"Good night, sweet prince, and flights of angels sing thee to thy rest!"
-Horatio in Hamlet
The film features an enormously star-studded cast, including Kenneth Branagh as Hamlet, Derek Jacobi as Claudius, Brian Blessed as The Ghost of the King, Julie Christie as Gertrude, Richard Briers as Polonius, Kate Winslet as Ophelia, Michael Maloney as Laertes, Nicholas Farrell as Horatio, Timothy Spall as Rosencrantz, and Reece Dinsdale as Guildenstern. The supporting cast includes Richard Attenborough as the English Ambassador, Billy Crystal as the First Gravedigger, Judi Dench as Hecuba, Gerard Depardieu as Reynaldo, Ken Dodd as Yorick, Ray Fearon as Francisco, John Gielgud as Priam, Rosemary Harris as the Player Queen, Charlton Heston as the Player King, Jack Lemmon as Marcellus, Ian McElhinney as Barnardo, John Mills as Old Norway, Rufus Sewell as Fortinbras, and Robin Williams as Osric.
Most members of the cast are spectacular and I have great respect for all, though a few feel rather miscast. Billy Crystal and Robin Williams, in particular, are perhaps too flamboyant in their respective roles, and much of the supporting cast is underutilized, which gives the appearance that Branagh simply wanted as many big names attached to this film for no other reason than to help promote it. Also there are times when Branagh, who for the most part is excellent as Hamlet, becomes frenzied in his role and recites his dialogue so feverishly and so quickly that it's hard to understand what he's saying.
It should come as no surprise to see Derek Jacobi as Claudius since it was his performance of Hamlet long ago that inspired Branagh to read Shakespeare in the first place. Jacobi is brilliantly subtle as the treacherous Claudius, as he puppeteers and manipulates those around him in his pursuit of power and passion.
Julie Christie is quite effective as Gertrude and makes her a far more sympathetic figure than most actresses have done in the past.
Nicholas Farrell is superb as Horatio, endowing the character with intellect and yet a trusting naïveté.
But of all the cast the standout is Kate Winslet, who gives a devastating portrayal of the heartbroken Ophelia. Clearly Branagh has earned the respect and admiration of his entire cast. As both an actor and director, he's able to bring their collective talents to the forefront and inspires them to give their most compelling performances.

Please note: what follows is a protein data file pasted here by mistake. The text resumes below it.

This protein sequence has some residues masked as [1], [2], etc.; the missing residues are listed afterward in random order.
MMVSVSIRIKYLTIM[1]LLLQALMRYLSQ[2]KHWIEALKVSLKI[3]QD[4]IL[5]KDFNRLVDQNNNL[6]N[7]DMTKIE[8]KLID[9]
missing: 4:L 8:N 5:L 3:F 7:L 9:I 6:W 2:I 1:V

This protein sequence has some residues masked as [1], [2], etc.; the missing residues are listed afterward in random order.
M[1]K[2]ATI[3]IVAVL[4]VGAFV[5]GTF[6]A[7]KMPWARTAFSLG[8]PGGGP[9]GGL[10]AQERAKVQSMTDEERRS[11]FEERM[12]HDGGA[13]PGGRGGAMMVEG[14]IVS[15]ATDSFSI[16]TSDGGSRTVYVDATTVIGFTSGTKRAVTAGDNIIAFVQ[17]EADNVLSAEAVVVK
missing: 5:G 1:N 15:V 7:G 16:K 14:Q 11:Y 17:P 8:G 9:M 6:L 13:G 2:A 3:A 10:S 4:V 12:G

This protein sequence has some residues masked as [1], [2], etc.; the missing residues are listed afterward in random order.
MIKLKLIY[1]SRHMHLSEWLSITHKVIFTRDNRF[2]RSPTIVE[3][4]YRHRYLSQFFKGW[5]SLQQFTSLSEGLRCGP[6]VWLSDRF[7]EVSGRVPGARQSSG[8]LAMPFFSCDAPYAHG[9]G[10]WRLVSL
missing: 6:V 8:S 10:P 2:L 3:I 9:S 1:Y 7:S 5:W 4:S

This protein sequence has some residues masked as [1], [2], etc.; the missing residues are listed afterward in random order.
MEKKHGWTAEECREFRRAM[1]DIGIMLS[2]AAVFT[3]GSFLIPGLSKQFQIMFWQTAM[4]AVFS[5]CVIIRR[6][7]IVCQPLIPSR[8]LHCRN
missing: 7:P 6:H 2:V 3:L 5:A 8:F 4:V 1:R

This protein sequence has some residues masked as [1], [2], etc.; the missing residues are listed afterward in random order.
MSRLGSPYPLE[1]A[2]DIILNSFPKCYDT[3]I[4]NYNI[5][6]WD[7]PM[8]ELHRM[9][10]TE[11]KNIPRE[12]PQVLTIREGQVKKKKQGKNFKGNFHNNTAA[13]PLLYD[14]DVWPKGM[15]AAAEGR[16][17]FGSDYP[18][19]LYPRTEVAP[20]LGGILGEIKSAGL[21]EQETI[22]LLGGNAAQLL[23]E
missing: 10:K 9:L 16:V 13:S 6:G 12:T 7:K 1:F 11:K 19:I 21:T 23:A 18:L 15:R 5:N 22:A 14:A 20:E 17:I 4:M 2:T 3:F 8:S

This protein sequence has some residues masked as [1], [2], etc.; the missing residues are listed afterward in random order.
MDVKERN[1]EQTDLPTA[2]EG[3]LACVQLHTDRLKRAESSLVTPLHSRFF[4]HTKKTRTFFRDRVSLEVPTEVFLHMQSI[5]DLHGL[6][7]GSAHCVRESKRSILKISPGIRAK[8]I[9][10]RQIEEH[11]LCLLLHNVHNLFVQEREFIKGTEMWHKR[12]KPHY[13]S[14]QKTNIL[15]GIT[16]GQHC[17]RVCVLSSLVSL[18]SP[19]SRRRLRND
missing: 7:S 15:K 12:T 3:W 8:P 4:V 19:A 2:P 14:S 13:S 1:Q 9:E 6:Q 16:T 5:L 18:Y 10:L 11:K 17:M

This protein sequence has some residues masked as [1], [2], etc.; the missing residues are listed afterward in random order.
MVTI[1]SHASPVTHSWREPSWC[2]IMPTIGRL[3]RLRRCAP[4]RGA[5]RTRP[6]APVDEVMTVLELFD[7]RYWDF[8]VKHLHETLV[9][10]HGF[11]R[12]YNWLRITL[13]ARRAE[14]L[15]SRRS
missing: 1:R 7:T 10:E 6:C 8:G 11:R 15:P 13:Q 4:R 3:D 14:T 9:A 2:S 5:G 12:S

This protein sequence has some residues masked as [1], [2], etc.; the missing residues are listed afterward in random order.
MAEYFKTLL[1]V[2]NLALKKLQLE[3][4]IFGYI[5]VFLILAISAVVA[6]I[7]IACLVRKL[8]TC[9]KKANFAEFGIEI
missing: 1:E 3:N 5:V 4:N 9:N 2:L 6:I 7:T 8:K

One of the film's greatest strengths is that Kenneth Branagh, unlike many of his more effete contemporaries, understands that Shakespeare never grows old or becomes stale. Also, he is aware of the unique position that Shakespeare's plays hold, as they manage to transcend just about every genre, being a poetic amalgam of all genres. Hamlet, in particular, is a strange hybrid combination of political intrigue, revenge melodrama, psychological thriller, supernatural suspense, satire, romance, and tragedy. Contrary to what some may think, Branagh knows that Shakespeare is in essence a genre unto himself, being inimitable and incomparable to any other writer in history.
Now, when the film was first released in theatres, it was met with a varied response from critics, Naturally, most of the complaints were inconsequential diatribes about the film's running length of four hours and two minutes, but there were a few critics with legitimate reservations about the film. First of all there were quite a few who felt that removing the story from medieval Denmark to the latter half of the 19th century provided too many distractions from the text. Secondly, some thought that certain actors were far too over-the-top in their performances. And thirdly, there were those that criticized Branagh for casting too many top-notch stars without giving them a chance to exercise their acting abilities. I must admit that I do find some credence in these derogatory claims. I too felt that setting the story in the 19th century to be disjointing, though I admire Branagh for his originality in vision. Regarding the complaints that some actors were melodramatic, I can only point out that this is Kenneth Branagh's vision of Hamlet, and Branagh, having been a stage actor, naturally gravitates toward melodrama and theatrics. As far as the cast being underutilized, I must agree wholeheartedly. There's just not much point of hiring respected actors like Richard Attenborough, Judi Dench, and John Gielgud, if they're only going to appear on screen for a matter of seconds.
These issues aside, Kenneth Branagh has masterfully raised the bar on the quality of Shakespearean films, and he and his many collaborators should all receive the proper recognition that they deserve.
The 2-disc Special Edition DVD includes an introduction to the film by Kenneth Branagh, an audio commentary by Branagh and Shakespeare scholar Russell Jackson, "To Be on Camera: A History with Hamlet" featurette, 1996 Cannes Film Festival Promo, and a gallery of trailers for films based upon Shakespeare's plays.